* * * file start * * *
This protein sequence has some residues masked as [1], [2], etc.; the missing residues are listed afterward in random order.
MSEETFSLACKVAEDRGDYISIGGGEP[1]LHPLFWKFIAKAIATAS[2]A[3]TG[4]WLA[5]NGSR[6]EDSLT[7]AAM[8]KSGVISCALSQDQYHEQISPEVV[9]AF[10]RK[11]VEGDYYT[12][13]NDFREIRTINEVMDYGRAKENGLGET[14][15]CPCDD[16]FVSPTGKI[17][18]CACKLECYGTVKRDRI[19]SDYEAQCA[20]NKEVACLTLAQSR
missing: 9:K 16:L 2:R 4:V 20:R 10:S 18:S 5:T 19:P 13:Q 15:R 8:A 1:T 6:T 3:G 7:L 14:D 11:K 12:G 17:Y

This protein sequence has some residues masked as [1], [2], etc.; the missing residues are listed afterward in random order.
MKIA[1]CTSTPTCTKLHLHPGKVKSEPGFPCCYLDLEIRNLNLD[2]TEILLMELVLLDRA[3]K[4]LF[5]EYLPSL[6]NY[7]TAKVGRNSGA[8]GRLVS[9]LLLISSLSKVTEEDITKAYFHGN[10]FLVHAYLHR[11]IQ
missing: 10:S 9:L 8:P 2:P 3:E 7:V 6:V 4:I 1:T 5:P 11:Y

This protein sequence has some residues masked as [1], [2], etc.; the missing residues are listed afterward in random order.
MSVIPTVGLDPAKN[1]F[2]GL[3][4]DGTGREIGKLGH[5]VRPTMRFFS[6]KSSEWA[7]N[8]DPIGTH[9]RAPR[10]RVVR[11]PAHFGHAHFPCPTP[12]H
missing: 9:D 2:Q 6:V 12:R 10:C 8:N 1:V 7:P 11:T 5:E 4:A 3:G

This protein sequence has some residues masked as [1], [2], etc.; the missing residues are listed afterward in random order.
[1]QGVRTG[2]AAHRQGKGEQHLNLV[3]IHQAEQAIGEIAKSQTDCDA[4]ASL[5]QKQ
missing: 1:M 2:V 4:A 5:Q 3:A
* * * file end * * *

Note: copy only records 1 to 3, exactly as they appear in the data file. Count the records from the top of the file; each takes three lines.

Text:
This protein sequence has some residues masked as [1], [2], etc.; the missing residues are listed afterward in random order.
MSEETFSLACKVAEDRGDYISIGGGEP[1]LHPLFWKFIAKAIATAS[2]A[3]TG[4]WLA[5]NGSR[6]EDSLT[7]AAM[8]KSGVISCALSQDQYHEQISPEVV[9]AF[10]RK[11]VEGDYYT[12][13]NDFREIRTINEVMDYGRAKENGLGET[14][15]CPCDD[16]FVSPTGKI[17][18]CACKLECYGTVKRDRI[19]SDYEAQCA[20]NKEVACLTLAQSR
missing: 9:K 16:L 2:R 4:V 20:R 10:S 18:S 5:T 19:P 13:Q 15:R 8:A 1:T 6:T 3:G 7:L 14:D 11:K 12:G 17:Y

This protein sequence has some residues masked as [1], [2], etc.; the missing residues are listed afterward in random order.
MKIA[1]CTSTPTCTKLHLHPGKVKSEPGFPCCYLDLEIRNLNLD[2]TEILLMELVLLDRA[3]K[4]LF[5]EYLPSL[6]NY[7]TAKVGRNSGA[8]GRLVS[9]LLLISSLSKVTEEDITKAYFHGN[10]FLVHAYLHR[11]IQ
missing: 10:S 9:L 8:P 2:P 3:E 7:V 6:V 4:I 1:T 5:P 11:Y

This protein sequence has some residues masked as [1], [2], etc.; the missing residues are listed afterward in random order.
MSVIPTVGLDPAKN[1]F[2]GL[3][4]DGTGREIGKLGH[5]VRPTMRFFS[6]KSSEWA[7]N[8]DPIGTH[9]RAPR[10]RVVR[11]PAHFGHAHFPCPTP[12]H
missing: 9:D 2:Q 6:V 12:R 10:C 8:N 1:V 7:P 11:T 5:E 4:A 3:G